# Velocity after a totally inelastic collision

## Homework Statement

You are driving your 1000-kg car at a velocity of(25 m/s )ι^ when a 9.0-g bug splatters on your windshield. Before the collision, the bug was traveling at a velocity of (-1.5 m/s )ι^.
What is the change in velocity of the car due to its encounter with the bug?

## Homework Equations

pi = pf
m1v1 + m2v2 = (m1 + m2)v

## The Attempt at a Solution

p1 + p2 = (m1 + m2)v
(2.5 x 10^4) + (-1.35 x 10^-2) = (1000 + 0.009)v
v = 25 m/s

Chestermiller
Mentor
So is there a question here?

So is there a question here?
Yes. The question is "What is the change in velocity of the car due to its encounter with the bug?". I also came up with an answer but it was incorrect.

Chestermiller
Mentor
Yes. The question is "What is the change in velocity of the car due to its encounter with the bug?". I also came up with an answer but it was incorrect.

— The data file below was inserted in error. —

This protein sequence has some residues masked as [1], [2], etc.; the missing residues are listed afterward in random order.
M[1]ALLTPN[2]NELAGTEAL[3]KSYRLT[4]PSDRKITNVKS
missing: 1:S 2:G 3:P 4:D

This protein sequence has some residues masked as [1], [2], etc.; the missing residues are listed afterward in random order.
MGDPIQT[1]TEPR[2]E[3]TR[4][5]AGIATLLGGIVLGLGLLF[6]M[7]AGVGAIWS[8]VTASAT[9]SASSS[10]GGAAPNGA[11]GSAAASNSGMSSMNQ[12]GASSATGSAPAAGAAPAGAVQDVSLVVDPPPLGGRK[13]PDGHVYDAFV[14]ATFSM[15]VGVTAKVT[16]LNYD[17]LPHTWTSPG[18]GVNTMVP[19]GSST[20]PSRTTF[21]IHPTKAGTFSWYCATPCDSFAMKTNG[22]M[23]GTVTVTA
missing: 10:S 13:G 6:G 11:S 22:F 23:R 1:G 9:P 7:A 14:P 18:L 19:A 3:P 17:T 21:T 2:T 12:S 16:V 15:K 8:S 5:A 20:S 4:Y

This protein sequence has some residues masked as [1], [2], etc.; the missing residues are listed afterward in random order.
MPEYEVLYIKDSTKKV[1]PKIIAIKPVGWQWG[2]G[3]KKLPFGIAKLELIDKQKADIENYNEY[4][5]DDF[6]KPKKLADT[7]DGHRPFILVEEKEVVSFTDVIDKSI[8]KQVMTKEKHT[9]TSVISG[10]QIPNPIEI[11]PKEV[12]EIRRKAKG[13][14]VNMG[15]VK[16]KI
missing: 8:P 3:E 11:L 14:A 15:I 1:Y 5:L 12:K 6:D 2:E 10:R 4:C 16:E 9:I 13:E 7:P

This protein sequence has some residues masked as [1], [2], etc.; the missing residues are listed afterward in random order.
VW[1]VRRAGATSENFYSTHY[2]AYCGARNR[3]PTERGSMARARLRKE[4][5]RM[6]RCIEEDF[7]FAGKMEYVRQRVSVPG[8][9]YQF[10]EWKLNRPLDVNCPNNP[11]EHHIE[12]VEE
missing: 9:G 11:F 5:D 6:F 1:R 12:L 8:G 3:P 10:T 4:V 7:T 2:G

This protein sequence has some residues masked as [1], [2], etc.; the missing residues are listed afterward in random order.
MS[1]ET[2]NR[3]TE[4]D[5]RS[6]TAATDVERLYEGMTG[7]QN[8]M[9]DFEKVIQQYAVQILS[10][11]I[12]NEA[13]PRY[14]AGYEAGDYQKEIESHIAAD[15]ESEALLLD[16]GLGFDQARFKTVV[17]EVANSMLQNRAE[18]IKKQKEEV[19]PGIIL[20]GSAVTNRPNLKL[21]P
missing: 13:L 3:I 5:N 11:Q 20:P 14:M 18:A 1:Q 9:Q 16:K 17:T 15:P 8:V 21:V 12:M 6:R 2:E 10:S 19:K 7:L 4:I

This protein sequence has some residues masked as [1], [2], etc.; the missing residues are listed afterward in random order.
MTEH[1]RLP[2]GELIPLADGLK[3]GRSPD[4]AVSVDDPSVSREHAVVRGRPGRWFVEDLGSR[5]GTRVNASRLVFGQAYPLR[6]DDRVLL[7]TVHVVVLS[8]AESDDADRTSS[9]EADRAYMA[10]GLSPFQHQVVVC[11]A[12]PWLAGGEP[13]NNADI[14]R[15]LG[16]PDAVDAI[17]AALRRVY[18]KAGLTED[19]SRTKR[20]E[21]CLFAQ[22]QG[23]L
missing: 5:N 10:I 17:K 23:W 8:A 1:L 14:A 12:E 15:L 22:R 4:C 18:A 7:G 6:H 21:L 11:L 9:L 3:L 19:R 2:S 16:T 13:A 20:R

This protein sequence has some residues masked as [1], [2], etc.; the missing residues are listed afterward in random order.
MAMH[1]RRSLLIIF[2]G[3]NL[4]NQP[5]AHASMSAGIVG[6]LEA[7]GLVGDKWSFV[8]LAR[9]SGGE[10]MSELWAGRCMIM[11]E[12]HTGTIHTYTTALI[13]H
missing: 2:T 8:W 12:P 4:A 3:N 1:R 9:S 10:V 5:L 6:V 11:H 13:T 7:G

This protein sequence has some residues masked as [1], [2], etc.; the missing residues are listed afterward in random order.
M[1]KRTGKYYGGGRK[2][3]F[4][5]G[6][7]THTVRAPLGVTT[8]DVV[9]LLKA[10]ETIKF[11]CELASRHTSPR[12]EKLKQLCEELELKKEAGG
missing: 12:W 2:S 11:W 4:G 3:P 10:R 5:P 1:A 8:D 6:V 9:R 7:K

You got the correct equation for the final velocity, and I am just going to re-write it out for you as follows:

$$v=\frac{(2.5 \times 10^4-1.35 \times 10^{-2})}{1000+0.009}$$

If you subtract the original velocity of the car, you get the change in velocity Δv:

$$Δv=\frac{(2.5 \times 10^4-1.35 \times 10^{-2})}{1000+0.009}-25$$

Now, what I would like you to do is to reduce the relationship to a common denominator, without first evaluating the first term and without combining terms in the numerator. What do you get?

Chet